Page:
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Death Penalty, Press Releases the press doesn't carry

Calling for an end to the mandatory death penalty

From NOT IN OUR NAME: NO TO THE DEATH PENALTY campaign press release posted here,

Calling for an end to the mandatory death penalty: Let Yong Vui Kong be rehabilitated under the Yellow Ribbon Project

Monday, 7 December 2009

The NOT IN OUR NAME: NO TO THE DEATH PENALTY campaign welcomes the encouraging decision by the High Court to grant a stay of execution to Yong Vui Kong, a 21-year-old convicted of drug trafficking.

We ask the authorities to grant this first-time offender a permanent reprieve from the death penalty, thereby offering Yong a chance at rehabilitation.

The mandatory death sentence was automatically imposed on Yong, a Malaysian, when he was found guilty of trafficking 47 grams of heroin in November last year. Under Singapore law, the death sentence is mandatory for offences involving more than 15 grams of heroin.

NOT IN OUR NAME: NO TO THE DEATH PENALTY campaign is deeply concerned about the mandatory death sentence for drug trafficking cases, which does not allow judges any discretion to sentence prisoners like Yong Vui Kong to an alternative punishment. We urge that Yong be given a chance at rehabilitation under the Yellow Ribbon Project, and call for an end to the mandatory death penalty.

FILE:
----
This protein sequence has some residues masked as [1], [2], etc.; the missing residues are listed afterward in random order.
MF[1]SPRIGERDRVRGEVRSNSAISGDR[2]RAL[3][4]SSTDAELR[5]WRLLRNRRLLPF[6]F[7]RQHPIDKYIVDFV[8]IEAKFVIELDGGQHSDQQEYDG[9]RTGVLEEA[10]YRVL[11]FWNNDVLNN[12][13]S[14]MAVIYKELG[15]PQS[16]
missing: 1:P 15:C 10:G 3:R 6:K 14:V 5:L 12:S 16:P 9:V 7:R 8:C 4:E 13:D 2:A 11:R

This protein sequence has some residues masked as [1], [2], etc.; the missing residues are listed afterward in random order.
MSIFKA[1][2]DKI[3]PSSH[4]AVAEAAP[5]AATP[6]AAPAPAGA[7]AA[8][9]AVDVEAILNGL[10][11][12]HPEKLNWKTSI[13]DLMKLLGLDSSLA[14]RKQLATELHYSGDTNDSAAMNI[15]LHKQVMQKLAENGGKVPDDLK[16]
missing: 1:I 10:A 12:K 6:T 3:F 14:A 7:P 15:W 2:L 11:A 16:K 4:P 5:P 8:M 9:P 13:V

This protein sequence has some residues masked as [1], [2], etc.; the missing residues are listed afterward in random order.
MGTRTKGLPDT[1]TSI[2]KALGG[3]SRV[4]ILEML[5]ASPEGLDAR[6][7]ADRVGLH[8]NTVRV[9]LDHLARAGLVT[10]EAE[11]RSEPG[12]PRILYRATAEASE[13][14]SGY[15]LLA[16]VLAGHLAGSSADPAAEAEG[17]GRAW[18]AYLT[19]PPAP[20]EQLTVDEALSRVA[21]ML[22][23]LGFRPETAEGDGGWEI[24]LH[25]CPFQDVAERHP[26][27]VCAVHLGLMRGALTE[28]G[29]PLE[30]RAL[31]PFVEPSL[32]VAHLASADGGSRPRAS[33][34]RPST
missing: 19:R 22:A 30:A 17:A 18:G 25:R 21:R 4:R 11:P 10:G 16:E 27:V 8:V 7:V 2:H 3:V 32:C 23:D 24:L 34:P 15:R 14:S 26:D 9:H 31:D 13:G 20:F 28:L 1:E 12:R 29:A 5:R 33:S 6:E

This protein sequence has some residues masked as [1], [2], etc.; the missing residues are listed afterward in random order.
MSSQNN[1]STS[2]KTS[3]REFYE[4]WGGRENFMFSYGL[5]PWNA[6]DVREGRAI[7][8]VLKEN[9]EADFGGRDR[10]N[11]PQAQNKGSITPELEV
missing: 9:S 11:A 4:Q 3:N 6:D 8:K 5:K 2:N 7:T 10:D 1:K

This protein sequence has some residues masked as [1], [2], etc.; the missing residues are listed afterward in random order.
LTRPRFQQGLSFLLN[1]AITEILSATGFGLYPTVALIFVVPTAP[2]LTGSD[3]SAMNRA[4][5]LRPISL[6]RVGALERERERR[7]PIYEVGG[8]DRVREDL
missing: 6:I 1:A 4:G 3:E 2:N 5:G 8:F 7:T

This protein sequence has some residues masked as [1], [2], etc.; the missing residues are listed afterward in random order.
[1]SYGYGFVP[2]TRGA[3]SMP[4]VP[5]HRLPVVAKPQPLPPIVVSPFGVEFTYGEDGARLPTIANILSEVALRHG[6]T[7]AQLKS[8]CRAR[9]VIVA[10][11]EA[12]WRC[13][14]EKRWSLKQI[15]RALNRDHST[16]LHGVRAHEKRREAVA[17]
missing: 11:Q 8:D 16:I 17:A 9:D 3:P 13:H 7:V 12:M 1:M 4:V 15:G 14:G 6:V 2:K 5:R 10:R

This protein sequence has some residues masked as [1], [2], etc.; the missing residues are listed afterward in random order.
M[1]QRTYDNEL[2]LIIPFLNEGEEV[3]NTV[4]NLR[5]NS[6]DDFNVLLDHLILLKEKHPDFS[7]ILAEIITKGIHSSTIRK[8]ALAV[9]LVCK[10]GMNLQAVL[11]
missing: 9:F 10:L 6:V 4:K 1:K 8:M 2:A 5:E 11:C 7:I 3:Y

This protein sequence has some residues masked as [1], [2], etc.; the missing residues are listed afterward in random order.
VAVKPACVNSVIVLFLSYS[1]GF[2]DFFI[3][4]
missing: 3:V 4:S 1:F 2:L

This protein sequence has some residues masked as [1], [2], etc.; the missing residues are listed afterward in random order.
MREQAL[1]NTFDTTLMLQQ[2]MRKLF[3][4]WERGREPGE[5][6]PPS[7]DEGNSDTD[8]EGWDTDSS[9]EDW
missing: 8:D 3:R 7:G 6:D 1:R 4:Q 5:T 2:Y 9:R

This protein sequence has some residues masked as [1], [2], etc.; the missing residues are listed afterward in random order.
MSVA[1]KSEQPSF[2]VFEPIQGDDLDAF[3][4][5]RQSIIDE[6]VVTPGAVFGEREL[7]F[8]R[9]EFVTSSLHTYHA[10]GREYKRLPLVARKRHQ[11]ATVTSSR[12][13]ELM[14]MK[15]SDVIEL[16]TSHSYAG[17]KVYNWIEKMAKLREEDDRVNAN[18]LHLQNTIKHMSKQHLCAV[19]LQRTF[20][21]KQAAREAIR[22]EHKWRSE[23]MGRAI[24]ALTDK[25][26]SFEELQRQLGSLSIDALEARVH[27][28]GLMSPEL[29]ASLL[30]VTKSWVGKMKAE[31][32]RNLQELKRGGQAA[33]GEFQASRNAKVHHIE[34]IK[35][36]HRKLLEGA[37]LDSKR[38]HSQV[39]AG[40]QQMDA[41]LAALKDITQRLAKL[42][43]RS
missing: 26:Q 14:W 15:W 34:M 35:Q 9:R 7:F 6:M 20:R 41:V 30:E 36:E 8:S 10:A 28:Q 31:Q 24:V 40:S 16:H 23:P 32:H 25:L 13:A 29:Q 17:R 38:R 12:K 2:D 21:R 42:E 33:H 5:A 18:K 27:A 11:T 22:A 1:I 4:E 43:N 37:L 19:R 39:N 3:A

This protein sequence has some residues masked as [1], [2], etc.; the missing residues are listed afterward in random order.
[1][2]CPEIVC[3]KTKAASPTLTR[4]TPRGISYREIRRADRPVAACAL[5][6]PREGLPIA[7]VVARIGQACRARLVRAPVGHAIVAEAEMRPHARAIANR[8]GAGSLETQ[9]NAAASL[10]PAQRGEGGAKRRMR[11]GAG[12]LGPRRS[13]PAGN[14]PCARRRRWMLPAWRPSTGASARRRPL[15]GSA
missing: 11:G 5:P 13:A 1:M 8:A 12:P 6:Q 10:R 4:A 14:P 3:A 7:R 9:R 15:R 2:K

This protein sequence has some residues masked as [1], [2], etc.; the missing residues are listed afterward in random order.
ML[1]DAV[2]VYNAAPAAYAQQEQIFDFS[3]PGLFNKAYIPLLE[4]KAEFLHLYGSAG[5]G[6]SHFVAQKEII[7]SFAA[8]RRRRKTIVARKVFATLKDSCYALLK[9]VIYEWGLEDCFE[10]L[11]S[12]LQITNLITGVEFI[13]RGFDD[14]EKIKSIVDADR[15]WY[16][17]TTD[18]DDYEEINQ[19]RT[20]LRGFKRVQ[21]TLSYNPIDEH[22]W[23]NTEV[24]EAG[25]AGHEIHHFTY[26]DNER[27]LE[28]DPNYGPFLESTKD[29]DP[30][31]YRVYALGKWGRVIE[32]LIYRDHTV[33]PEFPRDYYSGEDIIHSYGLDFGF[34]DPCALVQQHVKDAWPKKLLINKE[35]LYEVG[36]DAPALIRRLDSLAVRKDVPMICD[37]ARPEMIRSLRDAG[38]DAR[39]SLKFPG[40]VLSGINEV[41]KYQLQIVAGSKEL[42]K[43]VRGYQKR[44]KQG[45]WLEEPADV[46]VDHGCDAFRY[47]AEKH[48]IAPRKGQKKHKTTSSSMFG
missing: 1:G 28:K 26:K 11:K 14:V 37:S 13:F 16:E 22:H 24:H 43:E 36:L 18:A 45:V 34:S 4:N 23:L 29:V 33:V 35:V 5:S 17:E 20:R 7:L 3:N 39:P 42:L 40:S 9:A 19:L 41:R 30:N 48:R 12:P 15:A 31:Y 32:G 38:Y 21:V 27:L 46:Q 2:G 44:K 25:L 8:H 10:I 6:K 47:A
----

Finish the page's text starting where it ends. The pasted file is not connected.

Yong was 19 years old when he was arrested. He has been in custody for about two years. He had been working as a messenger for a man in Malaysia, who often asked him to collect money from debtors or deliver packages as “gifts” to people in Malaysia and Singapore.

Like many convicted felons, Yong comes from a broken family. After his parents divorced, he had to stop school and start working at 10 years old. Yong lived with his paternal grandfather in Sabah who regularly abused him. His mother, who worked as a dishwasher, suffers from severe depression and was, until last week, kept in the dark about her son’s impending execution, for fear she might not have been able to cope.

Yong travelled to KL and worked as an underpaid assistant at a Chinese restaurant where according to his brother, Yong Yun Leong, he was treated with scorn. Yong was lured into the false companionship of a gang and was used as a drug mule by syndicate bosses. He was able to earn more money than he had as a kitchen boy. Yong flew back to Sabah for his mother’s birthday on June 10, 2007, but on June 12 he was arrested in Singapore.

Yong Yun Leong believes that his brother had been aware that his transactions involved drugs. But he says he was tricked by his bosses into believing that he was not transporting death penalty quantities. While on death row, Yong has expressed deep remorse for his crime, and has become a devout Buddhist who shuns meat out of religious conviction.

We feel strongly that Yong deserves a second chance. He is only 21 and a first-time offender. Indeed Yong would benefit, as other convicted felons are doing, from the Yellow Ribbon rehabilitation scheme.

However the death sentence for drug trafficking means that no rehabilitation is possible and no mitigating circumstances can be considered.